Friday, December 20, 2013

The Book of Me, Part 15: SNOW!

This is my entry prompted by The Book of Me, Written By You project created by Julie Goucher of the Anglers Rest blog. The concept: a series of blogging and writing prompts that help family historians capture their own memories and write about themselvesGo to for more information.

This week's assignment:

The continuation of the 15 month, weekly writing project about my life and memories, created by Julie Goucher.
Do you live in area where you routinely have snow?
How old were you when you first saw snow?
Do you remember it?
Did you make snowmen?
Throw Snowballs
Sledge Rides
What is the image that first came to mind when you read snow?
What does snow 
feel like, 
smell like 
how do you see snow 

I grew up in Chicago.  I know snow.  My first memory of snow being a problem was in January of 1967, when Chicago was hit by a blizzard, and had its all-time record single storm snow total of nearly 2 feet.  My sister was 2-1/2, and once the driveway was shoveled, the piles were higher than her.  My brother and I loved it because it meant no school!  The other thing I remember was getting into the family station wagon and crawling to the grocery store, where all we could buy was powdered milk and frozen bread dough.  I don't recall feeling any sense of hardship over it, but I was only 9, and I'm sure my parents had a different perspective.

photo courtesy of

When I was a kid, I loved snow.  Our yard had lots of trees, and it was so pretty to see the snow sticking to the trees, making everything so quiet with its dampening of the streets.  We built forts, snowmen, and of course, snow angels.  Boy, did I have to a lot to learn.

Fast-forward to 1979.  I was in college, living in an apartment, working multiple jobs, and learning quickly how hard adult life can be.  According to the National Weather Service, the average annual snowfall for the Chicago area is about 34 inches.  That year, it was nearly 90 inches!  It would fall, a foot or more at a time, and then the temperature would plummet, hardening the snow into an icy mass that was nearly impossible to shovel.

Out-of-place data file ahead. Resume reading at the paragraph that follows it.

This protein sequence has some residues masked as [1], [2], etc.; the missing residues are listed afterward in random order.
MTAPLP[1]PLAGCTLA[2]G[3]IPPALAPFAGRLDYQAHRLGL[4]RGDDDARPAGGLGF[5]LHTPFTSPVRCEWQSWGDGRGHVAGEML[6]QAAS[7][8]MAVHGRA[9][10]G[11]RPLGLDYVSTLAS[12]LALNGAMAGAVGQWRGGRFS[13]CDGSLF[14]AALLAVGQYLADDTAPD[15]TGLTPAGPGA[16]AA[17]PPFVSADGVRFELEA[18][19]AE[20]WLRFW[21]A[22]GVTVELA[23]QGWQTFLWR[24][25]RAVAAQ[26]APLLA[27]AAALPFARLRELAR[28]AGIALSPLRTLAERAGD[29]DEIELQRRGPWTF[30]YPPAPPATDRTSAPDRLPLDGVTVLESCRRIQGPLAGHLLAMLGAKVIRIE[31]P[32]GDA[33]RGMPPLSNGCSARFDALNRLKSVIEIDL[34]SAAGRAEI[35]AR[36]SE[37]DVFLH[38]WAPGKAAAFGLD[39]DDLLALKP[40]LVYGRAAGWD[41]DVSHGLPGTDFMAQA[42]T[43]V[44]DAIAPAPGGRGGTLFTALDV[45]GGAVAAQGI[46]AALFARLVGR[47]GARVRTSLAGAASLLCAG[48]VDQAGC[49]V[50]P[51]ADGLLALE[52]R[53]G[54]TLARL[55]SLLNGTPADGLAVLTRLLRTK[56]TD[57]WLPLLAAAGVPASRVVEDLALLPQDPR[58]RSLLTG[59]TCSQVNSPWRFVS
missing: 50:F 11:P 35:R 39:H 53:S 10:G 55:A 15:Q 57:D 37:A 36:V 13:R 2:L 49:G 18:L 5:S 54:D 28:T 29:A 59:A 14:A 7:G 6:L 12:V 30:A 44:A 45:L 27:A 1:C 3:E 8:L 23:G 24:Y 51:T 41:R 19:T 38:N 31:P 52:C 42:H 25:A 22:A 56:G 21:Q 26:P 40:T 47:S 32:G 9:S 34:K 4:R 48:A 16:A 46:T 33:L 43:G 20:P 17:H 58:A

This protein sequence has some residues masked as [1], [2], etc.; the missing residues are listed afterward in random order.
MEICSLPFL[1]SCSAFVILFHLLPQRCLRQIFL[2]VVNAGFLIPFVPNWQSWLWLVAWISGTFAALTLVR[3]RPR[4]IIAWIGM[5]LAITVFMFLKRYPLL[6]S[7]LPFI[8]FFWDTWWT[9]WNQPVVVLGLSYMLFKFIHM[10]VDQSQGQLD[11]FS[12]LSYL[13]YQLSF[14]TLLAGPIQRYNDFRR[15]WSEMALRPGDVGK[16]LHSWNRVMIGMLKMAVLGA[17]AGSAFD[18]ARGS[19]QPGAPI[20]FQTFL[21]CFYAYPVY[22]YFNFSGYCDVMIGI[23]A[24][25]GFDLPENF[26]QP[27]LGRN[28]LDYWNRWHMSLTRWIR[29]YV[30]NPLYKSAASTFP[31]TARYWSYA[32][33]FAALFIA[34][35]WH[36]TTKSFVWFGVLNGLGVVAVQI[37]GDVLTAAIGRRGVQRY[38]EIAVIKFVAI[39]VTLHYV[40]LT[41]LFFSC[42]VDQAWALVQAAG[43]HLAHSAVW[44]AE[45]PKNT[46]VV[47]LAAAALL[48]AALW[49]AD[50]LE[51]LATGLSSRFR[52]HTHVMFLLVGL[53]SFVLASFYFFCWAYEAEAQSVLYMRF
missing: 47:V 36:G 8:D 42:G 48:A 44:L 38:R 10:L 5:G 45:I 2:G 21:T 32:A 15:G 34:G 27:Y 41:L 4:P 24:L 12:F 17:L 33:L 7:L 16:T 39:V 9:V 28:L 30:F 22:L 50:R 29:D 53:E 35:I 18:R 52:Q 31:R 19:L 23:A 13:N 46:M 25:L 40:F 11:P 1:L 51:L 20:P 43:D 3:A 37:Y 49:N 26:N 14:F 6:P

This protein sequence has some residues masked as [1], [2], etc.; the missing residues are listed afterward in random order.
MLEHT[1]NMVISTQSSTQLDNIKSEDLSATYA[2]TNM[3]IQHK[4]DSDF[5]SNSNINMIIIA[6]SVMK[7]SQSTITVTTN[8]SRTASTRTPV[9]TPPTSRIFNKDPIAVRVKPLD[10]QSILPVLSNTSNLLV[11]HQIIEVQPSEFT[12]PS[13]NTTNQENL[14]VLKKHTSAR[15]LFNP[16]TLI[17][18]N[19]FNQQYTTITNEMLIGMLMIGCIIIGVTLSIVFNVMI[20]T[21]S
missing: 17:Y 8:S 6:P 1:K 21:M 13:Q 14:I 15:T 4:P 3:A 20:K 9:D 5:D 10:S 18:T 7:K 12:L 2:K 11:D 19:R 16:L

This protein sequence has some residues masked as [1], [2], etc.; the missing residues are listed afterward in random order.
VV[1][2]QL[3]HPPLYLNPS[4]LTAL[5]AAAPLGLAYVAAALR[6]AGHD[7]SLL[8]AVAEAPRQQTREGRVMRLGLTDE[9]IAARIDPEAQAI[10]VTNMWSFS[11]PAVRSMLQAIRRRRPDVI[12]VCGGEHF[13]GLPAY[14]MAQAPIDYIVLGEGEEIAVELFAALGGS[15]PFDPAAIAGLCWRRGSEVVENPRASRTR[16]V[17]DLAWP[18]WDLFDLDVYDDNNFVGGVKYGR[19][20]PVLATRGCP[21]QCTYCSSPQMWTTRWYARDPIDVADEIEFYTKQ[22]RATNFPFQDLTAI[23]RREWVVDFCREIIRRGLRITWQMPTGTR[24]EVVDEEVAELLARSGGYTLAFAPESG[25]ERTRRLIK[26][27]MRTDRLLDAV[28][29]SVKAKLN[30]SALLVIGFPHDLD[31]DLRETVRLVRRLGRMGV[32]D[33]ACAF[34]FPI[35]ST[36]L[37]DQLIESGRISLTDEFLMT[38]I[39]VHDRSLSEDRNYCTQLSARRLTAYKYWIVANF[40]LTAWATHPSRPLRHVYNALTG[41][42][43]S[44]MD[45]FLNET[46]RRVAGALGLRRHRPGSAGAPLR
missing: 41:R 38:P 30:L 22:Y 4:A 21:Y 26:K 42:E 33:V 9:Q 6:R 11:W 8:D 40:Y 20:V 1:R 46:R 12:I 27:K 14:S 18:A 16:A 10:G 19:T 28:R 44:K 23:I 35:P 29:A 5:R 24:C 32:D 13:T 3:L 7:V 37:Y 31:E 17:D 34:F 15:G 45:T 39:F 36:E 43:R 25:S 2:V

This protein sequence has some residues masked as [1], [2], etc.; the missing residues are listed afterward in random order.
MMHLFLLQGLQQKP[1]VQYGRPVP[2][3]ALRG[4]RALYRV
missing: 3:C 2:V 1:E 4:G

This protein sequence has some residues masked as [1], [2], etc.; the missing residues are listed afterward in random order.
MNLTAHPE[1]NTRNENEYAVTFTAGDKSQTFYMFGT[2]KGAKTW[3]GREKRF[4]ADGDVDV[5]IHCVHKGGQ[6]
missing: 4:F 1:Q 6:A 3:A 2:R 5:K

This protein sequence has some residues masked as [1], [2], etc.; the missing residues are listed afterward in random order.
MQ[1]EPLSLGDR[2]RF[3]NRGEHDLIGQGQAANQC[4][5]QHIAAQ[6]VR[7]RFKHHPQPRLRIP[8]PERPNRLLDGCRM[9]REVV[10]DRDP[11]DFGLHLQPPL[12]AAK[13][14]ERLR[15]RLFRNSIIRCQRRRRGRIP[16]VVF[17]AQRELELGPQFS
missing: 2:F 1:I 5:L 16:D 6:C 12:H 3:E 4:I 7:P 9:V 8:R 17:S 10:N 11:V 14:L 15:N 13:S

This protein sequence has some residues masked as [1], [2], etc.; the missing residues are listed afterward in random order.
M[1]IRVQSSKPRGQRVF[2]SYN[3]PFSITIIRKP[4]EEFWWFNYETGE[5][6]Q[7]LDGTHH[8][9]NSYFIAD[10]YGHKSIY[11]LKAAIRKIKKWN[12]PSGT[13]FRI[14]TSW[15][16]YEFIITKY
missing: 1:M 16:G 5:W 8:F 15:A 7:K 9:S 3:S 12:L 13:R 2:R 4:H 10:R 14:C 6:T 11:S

To give you an idea of how bad it was, by the end of January, there was nearly 48 inches of  compacted ice on the ground.  Snow plows cleared parking lots, but the entrances/exits were surrounded by piles of snow over 10 feet high.  People would pull out of a lot and get slammed by an oncoming vehicle, simply because there was no way to see anything until they actually pulled out.  Cars started sporting ornaments on their radio antennas to help improve their chances of being seen.
photo courtesy of Jennifer L.

My apartment complex parking lot was so icy I couldn't walk up the incline to get to my building.  My car, a 1978 Chevy Z-28 Camaro, had a stick shift, and it could not navigate the hill to the parking lot.  So, I had to go stay with my parents (about 15 minutes away,) an experience I had really hoped to avoid. (Have you read any of my other posts?  lol)

Not only was the snowfall extreme, so was the cold.  I think we went about 2 weeks without reaching zero (Fahrenheit.)  At times, the wind chill reached 60 below zero.  It was so cold, my car wouldn't start....not because of the battery, but because the ignition switch, located in the clutch, actually froze.  People were actually dying from being stranded in their cars.

Snow stayed on the ground for so long, it turned black. You had to wear boots, or your shoes would be ruined, not to mention freezing your feet.  You had to scrape your windshield and your back window, and believe me, it took quite a bit of effort.

I made the decision to move south in the early 80's.  I spent 25 years in Texas and now have been in central Arkansas for 3 years.  It snows, but it's usually gone in a day or two (except for last Christmas when we got a foot!)  Ice is much worse.  No one can drive on ice.  Ice brings down power lines and tree limbs....but this is about snow.  Not much of it here, and that's fine by me.

I love Chicago.  It's a great city, and it was a wonderful place to grow up.  If you could just move it about 600 miles south, I'd probably still live there.  Now, I have to love it from afar.

Merry Christmas to all...and if you want it to be a white holiday, I wish that for you.  But for me, I hope it melts on the 26th!

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